|Quarterly Merchandise Profit And Loss Statement|
|Net Sales Percentage||67.5%|
|Gross Margin Percentage||55.0%|
|Less Catalog Expense||$1,150|
|Less Paid Search Expense||$250|
|Less E-Mail Mkt. Expense||$50|
|Less Affiliate Mkt. Expense||$100|
|Less Portal Adv. Expense||$200|
|Variable Operating Profit||$599|
|% Of Net Sales||11.1%|
|Ad To Sales Ratio||32.4%|
|% Of Demand: New Buyers||47.0%|
|% Of Demand: Organic, Non-Advertising||33.0%|
|% Of Demand: Repeat Item Buyers||29.0%|
|% Of Demand: Online||62.0%|
Now this isn't just one mega-metric, but rather, a compilation of numerous mega-metrics. Our job is to evaluate the item resume.
Is the item profitable?
Does the item generate demand organically, or is the item dependent upon advertising to generate sales?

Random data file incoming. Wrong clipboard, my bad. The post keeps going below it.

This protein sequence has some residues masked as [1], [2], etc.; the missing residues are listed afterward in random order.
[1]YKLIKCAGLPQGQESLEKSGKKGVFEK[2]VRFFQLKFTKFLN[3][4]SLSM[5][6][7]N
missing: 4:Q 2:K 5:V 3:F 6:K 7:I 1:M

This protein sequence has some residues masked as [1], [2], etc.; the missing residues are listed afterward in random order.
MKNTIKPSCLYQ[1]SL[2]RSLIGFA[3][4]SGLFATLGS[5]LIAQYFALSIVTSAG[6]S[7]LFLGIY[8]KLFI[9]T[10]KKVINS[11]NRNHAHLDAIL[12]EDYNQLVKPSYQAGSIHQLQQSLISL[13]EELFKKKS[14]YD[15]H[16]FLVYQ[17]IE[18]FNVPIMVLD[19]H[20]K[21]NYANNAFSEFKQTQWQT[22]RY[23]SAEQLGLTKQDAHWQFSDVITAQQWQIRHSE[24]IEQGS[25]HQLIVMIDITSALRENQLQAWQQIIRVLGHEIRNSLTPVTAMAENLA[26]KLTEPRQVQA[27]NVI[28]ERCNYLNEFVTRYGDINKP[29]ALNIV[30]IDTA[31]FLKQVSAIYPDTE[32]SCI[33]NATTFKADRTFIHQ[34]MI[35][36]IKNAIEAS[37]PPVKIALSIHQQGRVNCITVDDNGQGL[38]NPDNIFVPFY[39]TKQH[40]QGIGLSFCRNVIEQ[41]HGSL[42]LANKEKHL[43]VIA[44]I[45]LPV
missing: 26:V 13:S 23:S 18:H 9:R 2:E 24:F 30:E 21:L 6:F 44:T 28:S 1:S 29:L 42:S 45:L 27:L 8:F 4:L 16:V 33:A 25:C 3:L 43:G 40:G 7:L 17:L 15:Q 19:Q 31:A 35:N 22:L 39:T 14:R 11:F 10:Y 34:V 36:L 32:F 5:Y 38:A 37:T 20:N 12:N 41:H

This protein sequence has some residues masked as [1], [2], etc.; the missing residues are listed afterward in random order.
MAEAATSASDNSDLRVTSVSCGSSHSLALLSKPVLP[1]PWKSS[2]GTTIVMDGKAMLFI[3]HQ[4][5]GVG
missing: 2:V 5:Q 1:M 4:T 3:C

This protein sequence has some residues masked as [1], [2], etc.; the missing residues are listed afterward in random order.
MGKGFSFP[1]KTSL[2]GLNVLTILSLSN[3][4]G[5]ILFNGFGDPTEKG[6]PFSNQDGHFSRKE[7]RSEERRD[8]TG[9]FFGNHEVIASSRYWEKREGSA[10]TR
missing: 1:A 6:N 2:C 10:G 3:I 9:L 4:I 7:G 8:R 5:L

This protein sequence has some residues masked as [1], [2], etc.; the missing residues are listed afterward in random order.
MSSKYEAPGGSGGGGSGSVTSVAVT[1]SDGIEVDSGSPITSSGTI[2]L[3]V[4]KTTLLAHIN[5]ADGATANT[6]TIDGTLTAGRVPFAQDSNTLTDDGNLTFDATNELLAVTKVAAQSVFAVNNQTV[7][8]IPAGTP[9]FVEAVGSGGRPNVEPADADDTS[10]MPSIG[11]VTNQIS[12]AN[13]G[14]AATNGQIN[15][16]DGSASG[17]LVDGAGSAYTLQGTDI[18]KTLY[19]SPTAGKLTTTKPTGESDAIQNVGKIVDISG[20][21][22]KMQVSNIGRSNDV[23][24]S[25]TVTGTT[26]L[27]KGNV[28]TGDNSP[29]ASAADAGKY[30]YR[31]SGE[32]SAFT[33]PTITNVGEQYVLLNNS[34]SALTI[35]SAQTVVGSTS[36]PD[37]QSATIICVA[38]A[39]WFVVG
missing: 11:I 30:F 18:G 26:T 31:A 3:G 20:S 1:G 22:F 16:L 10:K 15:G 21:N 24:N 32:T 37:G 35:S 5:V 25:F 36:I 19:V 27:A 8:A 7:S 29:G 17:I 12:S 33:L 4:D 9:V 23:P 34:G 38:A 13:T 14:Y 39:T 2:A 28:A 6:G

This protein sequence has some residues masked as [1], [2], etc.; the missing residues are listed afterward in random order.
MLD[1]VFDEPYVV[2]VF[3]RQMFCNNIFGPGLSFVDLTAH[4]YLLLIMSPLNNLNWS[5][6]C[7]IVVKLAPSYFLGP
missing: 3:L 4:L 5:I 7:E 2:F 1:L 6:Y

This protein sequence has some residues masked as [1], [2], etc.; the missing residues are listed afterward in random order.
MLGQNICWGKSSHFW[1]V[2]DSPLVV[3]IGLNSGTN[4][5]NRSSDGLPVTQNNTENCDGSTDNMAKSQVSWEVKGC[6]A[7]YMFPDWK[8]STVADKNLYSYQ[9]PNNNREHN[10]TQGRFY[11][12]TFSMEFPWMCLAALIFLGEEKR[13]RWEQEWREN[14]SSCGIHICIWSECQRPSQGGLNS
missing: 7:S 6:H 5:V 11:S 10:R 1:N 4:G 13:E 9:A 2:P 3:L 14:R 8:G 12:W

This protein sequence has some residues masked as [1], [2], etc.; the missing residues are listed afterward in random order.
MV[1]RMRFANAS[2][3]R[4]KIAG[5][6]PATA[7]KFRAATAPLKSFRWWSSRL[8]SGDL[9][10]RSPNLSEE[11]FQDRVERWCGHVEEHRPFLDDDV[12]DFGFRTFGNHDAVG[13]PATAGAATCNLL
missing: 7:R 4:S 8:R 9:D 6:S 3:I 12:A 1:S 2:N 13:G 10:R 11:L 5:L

Does fulfillment rate or return rate hurt the profitability of the item?
Does the item recruit new customers?
Do prior item buyers purchase the item again?
This style of reporting is sorely missing in our KPI / Dashboard / Customer-Centricity / Conversion-Rate / Shopping Cart Abandoned world. Show me the last time you've read an article that featured this style of reporting? Now, tell me what your merchandising team would think of this reporting ... would they be able to make better decisions?
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